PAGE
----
18. Phosphorus Removal • Optimum pH range is 4.5-5.0 • Significant removal at higher pHs • If wastewater has a high buffering capacity, little pH change noticed • Wastewater with low buffering cap. Might have problems with ammonia or nitrates in summer

  19. Phosphorus Removal • Alum is moderately corrosive but the piping and storage materials is greater • Optimum pH for phosphorus removal is 5.5-6.5 • There is destruction of alkalinity • At pH above 6.5 more alum is needed to remove the same amount of phosphorus

  20. Biological Phosphorus Removal • Theory: System is best for phosphate-accumulating organisms (PAOs) • PAOs, under anaerobic conditions (absence of oxygen and nitrate), PAOs can break phosphorus bond to create energy to uptake volatile fatty acids (VFAs). These acids are stored in their cells primarily as poly-β-hydroxybutyrate (PHB)

  21. Biological Phosphorus Removal • When these organisms pass into an aerobic environment, they metabolize the PHB and uptake additional phosphorus • By creating an anaerobic zone at the beginning of the treatment process, PAOs gain a competitive advantage. These organisms contain 2-5 times more phosphorus than regular activated sludge

  22. Biological Phosphorus Removal • BOD to phosphorus ratio of 20:1 • As ratio is increased more phosphorus can be removed • Soluble BOD can be a limiting factor • A BOD of 200 mg/L will remove 2 mg/L phosphorus even without enhancing BPR

  23. Biological Phosphorus Removal • 2 important factors that lead to poor BPR • Substrate availability (soluble BOD) and nitrate control • Others • DO & nitrate recycle • Competition w/glygogen accumulating organisms • Return phos loadings • Temp & pH • Effluent TSS

  24. Biological Phosphorus Removal • Variability of wastewater and flow • Inconsistent loadings • Physical restraints (mixing, baffling, detention time) • Control parameters (RAS, WAS, solids retention time) • Secondary release of phos • Most plants control by RAS, WAS and DO concentration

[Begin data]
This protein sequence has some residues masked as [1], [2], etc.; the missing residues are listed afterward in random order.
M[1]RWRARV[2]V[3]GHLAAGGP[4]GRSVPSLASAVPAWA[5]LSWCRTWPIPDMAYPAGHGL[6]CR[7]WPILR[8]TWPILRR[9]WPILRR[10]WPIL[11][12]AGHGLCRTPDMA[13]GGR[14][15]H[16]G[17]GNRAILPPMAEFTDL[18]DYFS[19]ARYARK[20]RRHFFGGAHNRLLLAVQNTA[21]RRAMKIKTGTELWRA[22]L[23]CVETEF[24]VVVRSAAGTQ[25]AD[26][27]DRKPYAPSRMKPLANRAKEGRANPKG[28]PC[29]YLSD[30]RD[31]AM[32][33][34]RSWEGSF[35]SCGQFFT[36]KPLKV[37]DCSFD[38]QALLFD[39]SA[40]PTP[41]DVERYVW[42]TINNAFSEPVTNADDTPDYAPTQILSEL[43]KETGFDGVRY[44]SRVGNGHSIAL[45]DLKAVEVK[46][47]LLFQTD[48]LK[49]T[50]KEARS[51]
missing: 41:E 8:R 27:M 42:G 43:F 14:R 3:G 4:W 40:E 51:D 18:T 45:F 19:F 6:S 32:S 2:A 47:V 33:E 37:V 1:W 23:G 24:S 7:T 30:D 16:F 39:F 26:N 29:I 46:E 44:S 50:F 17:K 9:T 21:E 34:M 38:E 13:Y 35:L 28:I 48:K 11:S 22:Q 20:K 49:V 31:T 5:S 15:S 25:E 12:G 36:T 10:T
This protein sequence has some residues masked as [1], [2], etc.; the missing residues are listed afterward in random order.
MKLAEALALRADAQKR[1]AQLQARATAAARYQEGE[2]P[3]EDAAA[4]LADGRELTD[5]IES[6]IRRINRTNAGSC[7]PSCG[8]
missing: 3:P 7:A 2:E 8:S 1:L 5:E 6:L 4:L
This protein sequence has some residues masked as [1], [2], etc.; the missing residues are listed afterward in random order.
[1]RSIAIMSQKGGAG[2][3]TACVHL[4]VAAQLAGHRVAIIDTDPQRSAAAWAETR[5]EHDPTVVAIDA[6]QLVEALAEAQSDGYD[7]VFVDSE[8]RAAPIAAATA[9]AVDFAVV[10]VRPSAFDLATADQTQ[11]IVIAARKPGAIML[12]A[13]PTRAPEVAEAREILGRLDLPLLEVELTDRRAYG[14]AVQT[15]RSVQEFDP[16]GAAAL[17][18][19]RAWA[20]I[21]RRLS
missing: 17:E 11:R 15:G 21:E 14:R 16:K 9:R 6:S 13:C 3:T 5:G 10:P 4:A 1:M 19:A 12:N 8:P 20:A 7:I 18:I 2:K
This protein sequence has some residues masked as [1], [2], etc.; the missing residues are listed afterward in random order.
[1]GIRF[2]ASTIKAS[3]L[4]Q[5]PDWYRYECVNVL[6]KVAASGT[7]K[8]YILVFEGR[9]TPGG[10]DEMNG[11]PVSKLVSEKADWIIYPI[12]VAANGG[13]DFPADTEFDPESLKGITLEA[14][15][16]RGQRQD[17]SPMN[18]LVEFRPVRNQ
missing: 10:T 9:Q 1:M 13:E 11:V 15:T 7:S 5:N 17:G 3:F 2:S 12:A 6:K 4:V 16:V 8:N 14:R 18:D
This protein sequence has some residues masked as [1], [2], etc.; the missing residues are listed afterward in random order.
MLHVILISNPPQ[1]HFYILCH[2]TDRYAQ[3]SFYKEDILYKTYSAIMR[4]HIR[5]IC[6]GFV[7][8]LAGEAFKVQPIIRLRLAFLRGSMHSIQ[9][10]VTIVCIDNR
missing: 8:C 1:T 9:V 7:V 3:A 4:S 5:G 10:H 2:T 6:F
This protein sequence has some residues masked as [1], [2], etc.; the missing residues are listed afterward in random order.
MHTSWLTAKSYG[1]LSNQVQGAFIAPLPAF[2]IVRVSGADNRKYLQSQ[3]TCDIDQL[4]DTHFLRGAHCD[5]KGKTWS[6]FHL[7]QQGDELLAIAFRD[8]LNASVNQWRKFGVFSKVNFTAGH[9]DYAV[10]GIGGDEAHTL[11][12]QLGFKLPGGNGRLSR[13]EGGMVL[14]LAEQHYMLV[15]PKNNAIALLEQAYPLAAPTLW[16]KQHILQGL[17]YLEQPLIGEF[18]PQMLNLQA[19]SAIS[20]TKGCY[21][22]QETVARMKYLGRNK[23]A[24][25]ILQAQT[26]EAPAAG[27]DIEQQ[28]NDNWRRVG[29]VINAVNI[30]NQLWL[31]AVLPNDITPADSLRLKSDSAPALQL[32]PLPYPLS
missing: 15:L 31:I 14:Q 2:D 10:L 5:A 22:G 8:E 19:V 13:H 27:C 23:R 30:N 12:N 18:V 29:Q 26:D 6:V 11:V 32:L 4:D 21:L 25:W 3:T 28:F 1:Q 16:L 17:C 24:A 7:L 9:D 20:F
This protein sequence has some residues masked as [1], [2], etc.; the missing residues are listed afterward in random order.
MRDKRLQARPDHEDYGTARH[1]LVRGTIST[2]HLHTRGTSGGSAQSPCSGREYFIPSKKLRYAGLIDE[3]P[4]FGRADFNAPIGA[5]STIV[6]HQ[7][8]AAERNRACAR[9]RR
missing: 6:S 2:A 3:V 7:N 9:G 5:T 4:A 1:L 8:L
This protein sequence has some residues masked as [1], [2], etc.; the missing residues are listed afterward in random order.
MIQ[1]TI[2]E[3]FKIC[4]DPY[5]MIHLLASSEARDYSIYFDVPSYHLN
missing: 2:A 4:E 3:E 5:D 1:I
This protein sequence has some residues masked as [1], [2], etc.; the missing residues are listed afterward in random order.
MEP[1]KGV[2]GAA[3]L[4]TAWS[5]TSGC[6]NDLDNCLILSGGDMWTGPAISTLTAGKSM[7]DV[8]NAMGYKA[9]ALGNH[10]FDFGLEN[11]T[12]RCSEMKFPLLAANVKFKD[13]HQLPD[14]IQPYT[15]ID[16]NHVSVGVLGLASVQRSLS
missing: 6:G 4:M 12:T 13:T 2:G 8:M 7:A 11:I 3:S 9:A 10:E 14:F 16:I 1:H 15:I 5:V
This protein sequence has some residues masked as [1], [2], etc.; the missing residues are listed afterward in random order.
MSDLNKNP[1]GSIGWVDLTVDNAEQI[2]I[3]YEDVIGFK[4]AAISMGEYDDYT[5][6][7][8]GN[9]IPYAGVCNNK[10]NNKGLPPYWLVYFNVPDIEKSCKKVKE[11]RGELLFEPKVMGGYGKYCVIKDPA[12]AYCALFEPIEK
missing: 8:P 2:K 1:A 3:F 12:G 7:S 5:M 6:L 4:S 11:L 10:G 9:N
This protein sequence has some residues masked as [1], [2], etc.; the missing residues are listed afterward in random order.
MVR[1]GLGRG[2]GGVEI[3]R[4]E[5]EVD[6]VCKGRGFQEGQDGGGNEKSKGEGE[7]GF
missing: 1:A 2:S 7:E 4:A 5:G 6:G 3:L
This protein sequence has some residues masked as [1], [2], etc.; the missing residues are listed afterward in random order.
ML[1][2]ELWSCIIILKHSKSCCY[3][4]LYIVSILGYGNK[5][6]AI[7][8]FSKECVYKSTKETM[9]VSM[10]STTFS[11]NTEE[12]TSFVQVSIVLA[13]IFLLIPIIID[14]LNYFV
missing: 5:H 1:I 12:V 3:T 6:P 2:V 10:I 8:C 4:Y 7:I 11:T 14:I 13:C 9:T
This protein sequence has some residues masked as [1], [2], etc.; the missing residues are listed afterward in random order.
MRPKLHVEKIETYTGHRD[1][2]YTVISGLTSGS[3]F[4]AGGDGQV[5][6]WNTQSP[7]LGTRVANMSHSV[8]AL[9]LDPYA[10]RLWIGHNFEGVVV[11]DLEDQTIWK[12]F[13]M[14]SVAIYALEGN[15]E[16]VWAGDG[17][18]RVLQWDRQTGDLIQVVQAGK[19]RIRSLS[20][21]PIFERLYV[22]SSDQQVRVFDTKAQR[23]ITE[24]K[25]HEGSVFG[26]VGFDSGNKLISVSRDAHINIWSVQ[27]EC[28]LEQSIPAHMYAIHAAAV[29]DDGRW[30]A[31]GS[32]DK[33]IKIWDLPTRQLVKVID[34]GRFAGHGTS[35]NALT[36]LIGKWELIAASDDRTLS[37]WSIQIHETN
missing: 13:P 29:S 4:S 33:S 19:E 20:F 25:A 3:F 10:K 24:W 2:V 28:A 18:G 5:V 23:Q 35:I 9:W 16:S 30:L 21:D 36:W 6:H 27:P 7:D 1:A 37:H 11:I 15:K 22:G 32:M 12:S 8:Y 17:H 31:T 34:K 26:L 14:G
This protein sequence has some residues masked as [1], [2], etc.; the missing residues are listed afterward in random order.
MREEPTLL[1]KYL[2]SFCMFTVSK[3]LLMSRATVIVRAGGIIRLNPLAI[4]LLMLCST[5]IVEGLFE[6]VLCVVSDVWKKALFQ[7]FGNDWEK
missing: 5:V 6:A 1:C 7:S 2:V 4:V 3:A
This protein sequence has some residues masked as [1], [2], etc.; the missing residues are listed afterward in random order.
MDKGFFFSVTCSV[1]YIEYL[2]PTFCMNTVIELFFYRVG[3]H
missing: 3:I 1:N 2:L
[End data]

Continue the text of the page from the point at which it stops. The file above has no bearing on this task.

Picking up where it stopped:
25. Biological Phosphorus Removal • RAS Control-RAS rate allows solids to remain in the system longer than the wastewater which allows acclimation to pollutants and develop good settling. If there is nitrates present, reducing RAS may help. If pre-anoxic zones are present lowering RAS rates help lengthen detention time

  26. Biological Phosphorus Removal • WAS Control-Phosphorus needs to be wasted from the system to be removed. WAS control allows solids to be removed as bacteria grows. SRT may need to be reduced to accommodate phos removal. Particularly true of aeration systems (like oxidation ditches) that operate at high sludge ages

  27. Biological Phosphorus Removal • DO Control-Optimized aerations includes DO meters or ORP probes. Oxygen and nitrate inhibits the process so control is important if the zone is supposed to be anaerobic. If there is too much DO in the aerobic area there is a better chance to have oxygen to return to anaerobic areas. Aeration rates also affect nitrates. Must avoid low DO bulking

  28. Biological Phosphorus Removal

  29. Biological Phosphorus Removal

  30. Biological Phosphorus Removal • Monitor • Influent BOD, TKN, NH3, O-PO4 • Anaerobic zone NO3, O-PO4 • Aeration basin NO3, O-PO4, TSS • RAS NO3, O-PO4, TSS • Effluent NO3, O-PO4, NH3, TSS • Nitrates are the enemy!!! • Take on soluble BOD as much as you can!!